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JOEL Joel's Blog

Announcing the Gramercy Tools Spoonmaker's Drawknife

10/21/2020

Announcing the Gramercy Tools Spoonmaker's Drawknife 1
This year Covid-19 really took a toll on our ability to develop new tools. Our manufacturing was shut down for 3 months and with it any chance of prototyping or making fixtures and tooling. So it gives us great pleasure to announce that we managed to get something out the door and we have a new Gramercy Tool ready to go.

The Gramercy Tools Spoonmaker's Drawknife was inspired by a tiny drawknife found in an 1100 year old Saxon tomb. We think (and our guess here is as good as anyone's) that the tang on a regular drawknife broke, and in a time when iron was expensive and hard to work, it made good sense to modify what remained of the drawknife to preserve its use and even make it more portable. A reproduction of this Saxon drawknife made its way onto the cover of a book "Saxon Tools" by Dennis Riley, but try as I might I was unable to get an image of the original find.

The book cover that launched a thousand drawknives
The book cover that launched a thousand drawknives


We took the basic concept of a round-handled drawknife and adapted it to a narrow drawknife that has great action for working tight concave curves. The absence of big handles that can get in the way also means the drawknife is also very portable. The round handle holes are a little more responsive, stronger, and less pinchy than a bent rounded tang. The actual cutting blade is a hair over 2" and the width of the blade is only 9/16", which is why is is so good for small work. You use the shave by clasping it between thumb and forefinger and either pulling or pushing. It is sort of like a long knife but you have leverage on both sides.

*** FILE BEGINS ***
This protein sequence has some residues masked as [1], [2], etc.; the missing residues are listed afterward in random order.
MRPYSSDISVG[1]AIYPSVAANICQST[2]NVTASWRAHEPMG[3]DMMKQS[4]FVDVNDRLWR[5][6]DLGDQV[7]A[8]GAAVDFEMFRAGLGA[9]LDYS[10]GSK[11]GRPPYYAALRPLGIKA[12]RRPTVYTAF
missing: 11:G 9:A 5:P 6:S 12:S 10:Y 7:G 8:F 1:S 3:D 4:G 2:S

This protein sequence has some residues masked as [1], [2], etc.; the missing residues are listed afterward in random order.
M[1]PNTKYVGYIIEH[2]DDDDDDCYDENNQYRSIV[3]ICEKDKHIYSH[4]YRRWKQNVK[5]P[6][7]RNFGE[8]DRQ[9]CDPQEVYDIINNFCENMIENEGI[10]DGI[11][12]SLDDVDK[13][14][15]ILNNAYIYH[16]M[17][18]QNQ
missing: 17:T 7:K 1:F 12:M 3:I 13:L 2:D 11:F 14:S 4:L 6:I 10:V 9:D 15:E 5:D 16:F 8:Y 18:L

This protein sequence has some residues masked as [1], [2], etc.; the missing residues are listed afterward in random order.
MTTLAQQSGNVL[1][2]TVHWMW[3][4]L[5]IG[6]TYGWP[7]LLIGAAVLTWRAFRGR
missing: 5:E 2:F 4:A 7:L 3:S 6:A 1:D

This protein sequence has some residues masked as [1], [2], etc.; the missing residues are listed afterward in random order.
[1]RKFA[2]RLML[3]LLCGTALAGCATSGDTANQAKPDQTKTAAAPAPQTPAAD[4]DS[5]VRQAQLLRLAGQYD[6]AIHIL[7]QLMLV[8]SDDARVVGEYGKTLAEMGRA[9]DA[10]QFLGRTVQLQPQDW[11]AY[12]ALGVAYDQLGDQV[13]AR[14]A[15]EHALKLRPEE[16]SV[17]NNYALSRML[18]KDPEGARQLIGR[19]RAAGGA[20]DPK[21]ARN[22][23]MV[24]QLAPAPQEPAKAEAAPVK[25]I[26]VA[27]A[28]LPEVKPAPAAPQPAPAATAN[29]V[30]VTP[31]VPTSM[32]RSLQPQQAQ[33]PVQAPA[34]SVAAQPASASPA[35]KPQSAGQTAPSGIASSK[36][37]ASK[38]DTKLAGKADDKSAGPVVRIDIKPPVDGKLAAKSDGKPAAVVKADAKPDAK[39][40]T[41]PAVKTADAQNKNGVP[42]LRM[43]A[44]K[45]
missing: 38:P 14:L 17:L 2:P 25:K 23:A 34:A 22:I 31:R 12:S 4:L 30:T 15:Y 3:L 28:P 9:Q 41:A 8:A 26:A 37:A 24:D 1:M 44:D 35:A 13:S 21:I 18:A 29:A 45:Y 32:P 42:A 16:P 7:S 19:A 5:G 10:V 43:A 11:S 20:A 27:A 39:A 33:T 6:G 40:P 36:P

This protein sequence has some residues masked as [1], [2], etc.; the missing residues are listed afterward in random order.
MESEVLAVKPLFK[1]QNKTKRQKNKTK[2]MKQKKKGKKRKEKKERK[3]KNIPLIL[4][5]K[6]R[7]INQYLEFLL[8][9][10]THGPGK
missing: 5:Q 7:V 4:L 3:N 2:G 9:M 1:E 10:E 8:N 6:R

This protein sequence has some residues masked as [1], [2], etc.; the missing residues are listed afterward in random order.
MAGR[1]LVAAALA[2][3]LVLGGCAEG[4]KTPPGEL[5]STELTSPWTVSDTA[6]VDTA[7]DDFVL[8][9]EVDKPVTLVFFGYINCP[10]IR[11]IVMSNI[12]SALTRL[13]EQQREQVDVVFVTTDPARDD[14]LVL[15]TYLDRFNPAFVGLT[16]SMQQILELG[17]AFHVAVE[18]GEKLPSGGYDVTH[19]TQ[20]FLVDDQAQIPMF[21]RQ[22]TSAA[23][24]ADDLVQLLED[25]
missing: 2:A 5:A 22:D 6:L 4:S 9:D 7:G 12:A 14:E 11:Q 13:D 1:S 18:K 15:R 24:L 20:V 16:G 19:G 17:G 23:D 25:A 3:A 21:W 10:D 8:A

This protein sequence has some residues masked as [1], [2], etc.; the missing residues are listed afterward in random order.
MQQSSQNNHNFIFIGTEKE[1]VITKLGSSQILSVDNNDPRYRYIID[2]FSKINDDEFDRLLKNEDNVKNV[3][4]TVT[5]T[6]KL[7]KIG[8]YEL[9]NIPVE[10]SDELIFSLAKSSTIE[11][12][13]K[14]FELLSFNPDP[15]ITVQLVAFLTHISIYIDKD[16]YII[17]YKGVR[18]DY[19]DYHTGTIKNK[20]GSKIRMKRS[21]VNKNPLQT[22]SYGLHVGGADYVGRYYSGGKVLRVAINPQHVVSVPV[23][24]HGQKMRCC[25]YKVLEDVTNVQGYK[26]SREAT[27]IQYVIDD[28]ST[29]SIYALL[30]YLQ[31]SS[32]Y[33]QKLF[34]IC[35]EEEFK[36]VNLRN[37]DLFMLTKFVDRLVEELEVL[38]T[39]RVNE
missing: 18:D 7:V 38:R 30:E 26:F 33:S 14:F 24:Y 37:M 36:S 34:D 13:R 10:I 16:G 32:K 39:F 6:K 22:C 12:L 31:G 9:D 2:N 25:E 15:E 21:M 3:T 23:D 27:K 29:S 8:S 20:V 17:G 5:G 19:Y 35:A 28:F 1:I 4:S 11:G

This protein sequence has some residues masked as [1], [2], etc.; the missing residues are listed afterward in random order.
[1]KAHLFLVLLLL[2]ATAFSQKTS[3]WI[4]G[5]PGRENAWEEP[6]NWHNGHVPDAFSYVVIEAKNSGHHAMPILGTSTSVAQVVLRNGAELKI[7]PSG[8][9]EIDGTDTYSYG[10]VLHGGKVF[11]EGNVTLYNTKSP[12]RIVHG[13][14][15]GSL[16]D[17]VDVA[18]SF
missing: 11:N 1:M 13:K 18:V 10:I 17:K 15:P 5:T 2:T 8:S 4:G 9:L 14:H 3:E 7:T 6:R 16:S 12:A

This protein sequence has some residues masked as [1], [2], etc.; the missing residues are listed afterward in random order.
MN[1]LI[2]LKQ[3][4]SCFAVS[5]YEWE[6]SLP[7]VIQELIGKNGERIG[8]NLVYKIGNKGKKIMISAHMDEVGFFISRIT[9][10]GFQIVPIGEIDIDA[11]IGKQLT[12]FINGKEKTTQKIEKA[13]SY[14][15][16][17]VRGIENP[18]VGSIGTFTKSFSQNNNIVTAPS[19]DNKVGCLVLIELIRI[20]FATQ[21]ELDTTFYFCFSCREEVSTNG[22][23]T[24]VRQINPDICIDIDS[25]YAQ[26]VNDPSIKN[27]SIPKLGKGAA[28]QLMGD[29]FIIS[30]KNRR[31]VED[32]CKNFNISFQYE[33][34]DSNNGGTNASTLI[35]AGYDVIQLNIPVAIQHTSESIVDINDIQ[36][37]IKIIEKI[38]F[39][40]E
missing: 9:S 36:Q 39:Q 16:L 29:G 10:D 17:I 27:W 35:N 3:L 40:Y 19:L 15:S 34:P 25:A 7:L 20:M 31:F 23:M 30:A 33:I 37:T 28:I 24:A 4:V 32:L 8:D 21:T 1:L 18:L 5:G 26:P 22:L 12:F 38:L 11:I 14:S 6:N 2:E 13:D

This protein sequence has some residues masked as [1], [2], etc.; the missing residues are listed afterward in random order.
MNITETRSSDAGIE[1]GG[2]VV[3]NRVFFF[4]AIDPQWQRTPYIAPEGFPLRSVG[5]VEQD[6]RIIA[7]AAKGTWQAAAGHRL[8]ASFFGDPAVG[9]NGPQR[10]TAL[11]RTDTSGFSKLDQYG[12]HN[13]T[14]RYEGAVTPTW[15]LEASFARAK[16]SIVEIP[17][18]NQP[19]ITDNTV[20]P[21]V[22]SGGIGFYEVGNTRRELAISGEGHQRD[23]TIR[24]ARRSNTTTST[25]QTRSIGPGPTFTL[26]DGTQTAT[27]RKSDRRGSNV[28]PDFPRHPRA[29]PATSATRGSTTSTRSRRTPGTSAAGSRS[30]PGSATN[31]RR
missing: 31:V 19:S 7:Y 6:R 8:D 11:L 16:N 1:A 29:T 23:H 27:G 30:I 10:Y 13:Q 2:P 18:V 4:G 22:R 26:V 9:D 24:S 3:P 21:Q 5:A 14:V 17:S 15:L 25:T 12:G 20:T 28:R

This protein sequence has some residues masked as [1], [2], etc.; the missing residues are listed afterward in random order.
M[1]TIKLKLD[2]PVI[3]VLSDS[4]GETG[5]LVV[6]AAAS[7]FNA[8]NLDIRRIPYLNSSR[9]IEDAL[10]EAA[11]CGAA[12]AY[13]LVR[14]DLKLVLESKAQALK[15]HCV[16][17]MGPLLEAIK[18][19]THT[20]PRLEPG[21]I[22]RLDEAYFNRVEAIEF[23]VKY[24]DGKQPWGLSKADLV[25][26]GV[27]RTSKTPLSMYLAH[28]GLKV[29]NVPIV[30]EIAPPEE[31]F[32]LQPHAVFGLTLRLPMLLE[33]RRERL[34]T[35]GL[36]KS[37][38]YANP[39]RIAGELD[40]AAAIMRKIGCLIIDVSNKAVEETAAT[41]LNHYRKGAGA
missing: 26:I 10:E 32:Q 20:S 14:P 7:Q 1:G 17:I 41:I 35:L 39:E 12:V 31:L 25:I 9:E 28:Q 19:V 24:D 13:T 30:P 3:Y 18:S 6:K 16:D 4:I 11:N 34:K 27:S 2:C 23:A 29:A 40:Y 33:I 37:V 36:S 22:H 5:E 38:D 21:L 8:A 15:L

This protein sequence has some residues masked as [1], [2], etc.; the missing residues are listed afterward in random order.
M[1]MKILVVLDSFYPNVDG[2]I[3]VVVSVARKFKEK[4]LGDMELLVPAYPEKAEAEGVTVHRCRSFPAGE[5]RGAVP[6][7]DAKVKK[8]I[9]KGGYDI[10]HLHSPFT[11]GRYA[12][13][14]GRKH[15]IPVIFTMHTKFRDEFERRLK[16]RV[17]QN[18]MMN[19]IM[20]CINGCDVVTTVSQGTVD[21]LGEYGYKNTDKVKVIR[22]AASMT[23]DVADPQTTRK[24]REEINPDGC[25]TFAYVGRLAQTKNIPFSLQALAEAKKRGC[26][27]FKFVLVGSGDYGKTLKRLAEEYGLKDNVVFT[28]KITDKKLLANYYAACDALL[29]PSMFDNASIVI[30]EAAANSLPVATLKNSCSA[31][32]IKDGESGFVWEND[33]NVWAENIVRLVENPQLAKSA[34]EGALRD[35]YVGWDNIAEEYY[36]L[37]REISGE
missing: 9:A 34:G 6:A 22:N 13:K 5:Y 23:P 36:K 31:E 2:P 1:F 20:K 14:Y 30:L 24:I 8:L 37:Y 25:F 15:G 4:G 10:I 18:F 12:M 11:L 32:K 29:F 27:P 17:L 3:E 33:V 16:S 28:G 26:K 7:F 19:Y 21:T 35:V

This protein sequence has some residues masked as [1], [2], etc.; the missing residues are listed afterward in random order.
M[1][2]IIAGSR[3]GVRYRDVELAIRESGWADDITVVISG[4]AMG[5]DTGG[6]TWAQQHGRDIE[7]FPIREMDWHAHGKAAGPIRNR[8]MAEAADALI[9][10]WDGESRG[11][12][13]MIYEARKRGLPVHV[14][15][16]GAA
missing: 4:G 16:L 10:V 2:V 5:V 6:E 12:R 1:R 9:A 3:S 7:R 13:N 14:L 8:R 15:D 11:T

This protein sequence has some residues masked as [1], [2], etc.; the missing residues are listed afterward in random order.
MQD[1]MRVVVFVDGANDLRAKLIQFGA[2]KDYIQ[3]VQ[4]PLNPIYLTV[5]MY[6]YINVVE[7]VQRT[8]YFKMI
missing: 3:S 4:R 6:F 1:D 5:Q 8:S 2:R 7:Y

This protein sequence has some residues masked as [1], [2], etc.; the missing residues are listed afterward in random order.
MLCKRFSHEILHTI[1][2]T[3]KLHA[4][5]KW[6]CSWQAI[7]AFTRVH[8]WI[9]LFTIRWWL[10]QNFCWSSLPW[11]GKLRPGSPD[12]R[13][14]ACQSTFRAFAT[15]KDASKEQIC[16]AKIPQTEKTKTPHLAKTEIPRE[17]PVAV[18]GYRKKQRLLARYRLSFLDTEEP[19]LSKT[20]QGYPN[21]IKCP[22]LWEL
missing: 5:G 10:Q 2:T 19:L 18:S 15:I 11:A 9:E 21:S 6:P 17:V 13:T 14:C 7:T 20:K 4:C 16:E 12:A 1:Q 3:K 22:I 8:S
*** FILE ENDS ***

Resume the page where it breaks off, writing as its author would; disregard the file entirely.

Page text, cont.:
We found that with smaller work such as spoons, you are almost always working near a clamp of some sort, and not having extended handles is therefore a massive boon. We also found the overall profile small enough with enough clearance with the handles to allow you to use it in either direction without moving the work.

The drawknife is entirely made in our shop here in Brooklyn. We take O1 Tool steel, machine it, clean off the tool marks, harden it, clean it again, then sharpen and package it.

The picture below shows our prototype manufacturing fixture, which has three stations. Each run of the fixture produces one drawknife in each stage: cutting out the finger holes and the area beside the blade; machining the outer profile; and machining the bevel. Right now we are in the middle of making the production fixture, which will be the same idea but bigger, so we can run more parts at a time without interruption. After the machining, we get rid of any machining burrs, harden the metal and then finally sharpen to a razor edge. The drawknives come sharp out of the box.

The expertise we learned in hardening our spoon bits has really paid off. We are getting better results than we would had we outsourced the hardening, and we can quench the steel symmetrically so that the only real warping involved leaves a slight concavity along the entire bottom of the tool. This is actually desirable - it makes it easy to sharpen and is exactly what we wanted.

You can find out more about the drawknife here, and you can either order one or - if they are out of stock - put your name on the list to be notified when they are back in stock. The material is all in hand and as we streamline setups and procedures we are producing the drawknives at a faster and faster pace. So if there is a wait, it won't be long.


Announcing the Gramercy Tools Spoonmaker's Drawknife 3
Announcing the Gramercy Tools Spoonmaker's Drawknife 4
Announcing the Gramercy Tools Spoonmaker's Drawknife 5

Join the conversation
Really interesting concept for a small drawknife, thanks for innovating/bringing back old ideas
10/21/2020 Daniel
That is an amazing story and a fantastic idea!
I am interested to know more about the person that was buried. I wonder if archeologist has any ideas or theories about the story of the owner. Who was he or she? Why would the tool be buried instead of passed on to the next generation?

Most intriguing!
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